Chart Of The Day


Not to rain on the parade today, but I think some perspective is necessary with regards to the state of the job’s market.  In this morning’s note David Rosenberg puts the current situation in the proper context – yes, we are recovering, but this is still one disastrously large hole we are climbing out of (via Gluskin Sheff):

“…there is a very long row to hoe for the labour market – let’s not forget that it is still digging itself out of a very deep hole.  For example, at 130.738 million, payrolls are actually lower now than they were in January 2000.  Think about that for a second – because over this 11 year period of flat employment, the population has risen nearly 30 million.  The level of payrolls is also much closer to the bottom than it is to the peak – in fact, here we are heading into year number three of the expansion and only 17% of the job losses have been recouped.  (On average, 21 months after a recession ends, total NFP recover 207% of the jobs lost from the recession.  There was one exception and that was the 2001 recession, where payrolls didn’t reach the bottom until 21 months after the recession ended in November 2001.

At this state of the cycle, what is “normal” is that we are at a new all-time high on employment!  But payrolls are actually 7.25 million shy of where they were when the recession began, so the fact that they have rebounded 1.5 million from the lows is, in the overall scheme of things, really nothing to write home about.  Here we are, just three months away from closing the books on the second year of the statistical stimulus-led recovery, and employment is still much closer to the trough than to the peak.  If we can luck out and have the business cycle die and escape a recession at some point and continue along the path of 200K payrolls gains month in and month out, then we can look forward to the spring of 2014 before all the losses from the Great Recession are fully reversed.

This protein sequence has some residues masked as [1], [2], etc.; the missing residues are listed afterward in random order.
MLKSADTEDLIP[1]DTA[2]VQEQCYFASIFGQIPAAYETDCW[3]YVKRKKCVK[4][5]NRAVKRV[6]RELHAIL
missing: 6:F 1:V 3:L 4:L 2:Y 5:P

In other words, let’s hold off on the cheerleading and take umbrage in the fact that the labour market, while on the mend, is still a very sick puppy.”

And Calculated Risk provides the visual:

Source: Gluskin Sheff

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